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Options in St. Petersburg Pier plans would add to costs

ST. PETERSBURG — The spectacular designs from the teams competing to build the city's new Pier are in, but what exactly will taxpayers get for almost $50 million?

First, there will be no bridge to the Vinoy. Nor will there be a mangrove preserve. Forget the water park. Though they enhance the presentations, these are simply dreams for what the design teams have laid out in later phases of their projects. To build everything in one proposal could cost up to $150 million.

Money for the project will be concentrated on "over the water" work and while the overall Pier budget is $50 million, the city asked the teams to stick to a $45 million parameter.

BIG, from Denmark and New York City, is proposing its Wave design for $49.9 million, the highest estimate of the three. Anything from Spa Beach going west — like the fire pit spiral, playground and showers —- would cost $12.2 million more.

Included in the $49.9 million is access for swimming in Tampa Bay, a kids pool with interactive fountain, kayaking, paddleboard, canoe rental and boat docking for day trips.

The plan features 34,000 square feet of space and a proposed water cycle theme, including a "Cloud Room" for about 600 people for special events. There would be two outdoor stages, a restaurant, roof terrace and space for other activities.

The ice rink, Turkish baths, water slides, climbing wall, mini golf, wave room and water volleyball are simply suggestions and as is common practice, it will be up to those who lease the spaces to outfit them.

Tim Clemmons, a local BIG partner, said the firm has included $1 million in tenant improvement funds.

"In the general areas of the building, we also budgeted another million to do some basic interior finishes," he said.

At West 8 Urban Design in New York, which submitted a design called the Eye, Jamie Maslyn Larson said the firm is providing the basics with its $44.7-million estimate.

"What we think is most important is to get the bones that will set the course for the future,'' she said.

"It's amazing when you're building over water how quickly the budget goes. We're being very judicious. The city set lofty goals. The Eye element will be a place that will be able to be programmed by the city. We wanted to be open-ended and nonprescriptive,'' she said of the structure that will have no air-conditioning and no glass in the windows.

The new structure would have room for a restaurant and a catering kitchen to host large events. It would include a 2-acre beach. There also would be docks.

Michael Maltzan Architecture of Los Angeles presented a proposal with three parts.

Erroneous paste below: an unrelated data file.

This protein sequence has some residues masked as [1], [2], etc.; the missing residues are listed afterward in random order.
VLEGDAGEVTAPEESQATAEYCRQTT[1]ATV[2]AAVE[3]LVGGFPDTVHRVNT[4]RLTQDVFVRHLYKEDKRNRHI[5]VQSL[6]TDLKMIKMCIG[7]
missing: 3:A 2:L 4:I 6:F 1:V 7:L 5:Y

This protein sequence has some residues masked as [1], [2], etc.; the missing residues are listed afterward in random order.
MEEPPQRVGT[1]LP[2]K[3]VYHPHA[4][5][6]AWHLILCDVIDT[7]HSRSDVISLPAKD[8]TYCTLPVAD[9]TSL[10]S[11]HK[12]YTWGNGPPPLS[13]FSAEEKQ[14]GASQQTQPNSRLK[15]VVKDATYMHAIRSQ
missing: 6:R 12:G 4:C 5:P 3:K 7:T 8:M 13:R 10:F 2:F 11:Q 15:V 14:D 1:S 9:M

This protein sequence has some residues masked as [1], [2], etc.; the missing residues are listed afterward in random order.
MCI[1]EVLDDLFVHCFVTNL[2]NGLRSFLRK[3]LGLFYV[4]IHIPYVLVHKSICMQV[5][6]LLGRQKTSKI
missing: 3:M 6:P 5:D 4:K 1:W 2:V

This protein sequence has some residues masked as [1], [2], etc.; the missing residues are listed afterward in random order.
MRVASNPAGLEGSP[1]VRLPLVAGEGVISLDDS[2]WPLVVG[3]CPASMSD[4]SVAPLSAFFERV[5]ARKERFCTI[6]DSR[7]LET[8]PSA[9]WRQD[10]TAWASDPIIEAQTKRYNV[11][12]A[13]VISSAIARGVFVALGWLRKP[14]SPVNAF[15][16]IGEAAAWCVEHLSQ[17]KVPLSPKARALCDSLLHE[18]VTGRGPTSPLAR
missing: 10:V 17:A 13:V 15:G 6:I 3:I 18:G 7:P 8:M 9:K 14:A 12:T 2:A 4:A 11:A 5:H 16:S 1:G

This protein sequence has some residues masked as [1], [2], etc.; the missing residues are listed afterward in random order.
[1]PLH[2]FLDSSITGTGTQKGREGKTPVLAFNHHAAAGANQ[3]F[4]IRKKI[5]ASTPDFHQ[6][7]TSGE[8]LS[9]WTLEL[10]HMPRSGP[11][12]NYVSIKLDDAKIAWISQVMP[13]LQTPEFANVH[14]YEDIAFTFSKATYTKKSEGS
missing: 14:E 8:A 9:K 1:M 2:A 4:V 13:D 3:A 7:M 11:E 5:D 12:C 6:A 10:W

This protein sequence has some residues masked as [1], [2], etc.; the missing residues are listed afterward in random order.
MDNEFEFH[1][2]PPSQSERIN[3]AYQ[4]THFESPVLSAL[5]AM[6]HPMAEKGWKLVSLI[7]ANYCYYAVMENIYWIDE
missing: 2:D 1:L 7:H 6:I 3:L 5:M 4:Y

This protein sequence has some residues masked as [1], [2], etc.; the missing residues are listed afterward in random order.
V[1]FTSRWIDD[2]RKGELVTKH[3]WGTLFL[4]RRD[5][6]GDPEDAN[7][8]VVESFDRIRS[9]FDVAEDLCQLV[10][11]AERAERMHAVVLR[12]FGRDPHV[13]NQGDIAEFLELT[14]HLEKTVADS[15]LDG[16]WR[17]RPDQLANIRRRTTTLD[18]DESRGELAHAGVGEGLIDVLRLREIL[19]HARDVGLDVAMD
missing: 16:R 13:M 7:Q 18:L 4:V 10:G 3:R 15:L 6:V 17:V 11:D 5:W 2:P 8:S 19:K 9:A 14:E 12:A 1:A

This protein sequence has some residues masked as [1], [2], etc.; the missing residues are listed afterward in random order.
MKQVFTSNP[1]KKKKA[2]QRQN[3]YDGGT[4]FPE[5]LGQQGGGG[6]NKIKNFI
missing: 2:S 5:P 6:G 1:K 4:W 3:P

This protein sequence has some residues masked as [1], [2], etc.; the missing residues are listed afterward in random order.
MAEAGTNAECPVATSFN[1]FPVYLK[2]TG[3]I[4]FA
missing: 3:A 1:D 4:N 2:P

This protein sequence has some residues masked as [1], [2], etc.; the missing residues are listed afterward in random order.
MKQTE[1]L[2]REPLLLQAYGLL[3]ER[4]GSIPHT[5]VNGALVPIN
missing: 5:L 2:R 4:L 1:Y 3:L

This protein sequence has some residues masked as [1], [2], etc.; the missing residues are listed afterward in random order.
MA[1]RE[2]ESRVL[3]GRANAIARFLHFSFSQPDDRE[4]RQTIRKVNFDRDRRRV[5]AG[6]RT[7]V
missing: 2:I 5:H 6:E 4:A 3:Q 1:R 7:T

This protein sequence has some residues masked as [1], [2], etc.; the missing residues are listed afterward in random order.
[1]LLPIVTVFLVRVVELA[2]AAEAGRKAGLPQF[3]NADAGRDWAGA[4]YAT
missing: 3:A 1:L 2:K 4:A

"We took the budget very seriously,'' Tim Williams said.

Phase 1 costs $45 million and includes looping twin bridges to the new Pier — which the firm refers to as the Lens — an elevator tower, canopy, underwater reef and habitat and an upland program with cafes, kiosks and shake shack. It also promises a marina/dock, room for a cafe, kayak and paddleboat rental, bait shop and fishing areas.

The firm included options to this part of the project, such as a bike and "intertidal path,'' docent theater and wood decking, solar panels and wind turbines, which would add another $9.3 million to the project.

These extras "can easily be added to the scheme to enhance the proposal, but are not necessary for the scheme's visual impact or function,'' Williams said in an email.

In addition to money for construction, the firms were asked to include money for contingencies, permits, and about $6.5 million for demolition of the old pier.

Chris Ballestra, director of the city's downtown enterprise facilities, said that of the $50 million allocated to the project, the city reserved $5 million for predevelopment costs. Those included payments for consultants. About $4.3 million remains, he said.

Waveney Ann Moore can be reached at wmoore@tampabay.com or (727) 892-2283.

>> fast facts

What's next?

Residents will have a chance to comment on the designs beginning Tuesday at the St. Petersburg Museum of History, at the base of the Pier, 335 Second Ave. NE, during most of December.

The design teams will present their concepts to a five-person jury at the Coliseum, 535 Fourth Ave. N. That event on Dec. 16 is open to the public. A final ranking will be made Jan. 20.

The jurors

The jurors who review the designs and recommend one to the City Council are:

• Stanley Saitowitz, an architectural professor at the University of California at Berkeley

• James Moore, senior vice president of HDR, an architectural, engineering and planning firm

• Susan Fainstein, an urban planning professor at Harvard

• St. Petersburg City Council member Leslie Curran

• Pinellas County Commissioner Ken Welch

Options in St. Petersburg Pier plans would add to costs 12/02/11 [Last modified: Friday, December 2, 2011 10:50pm]

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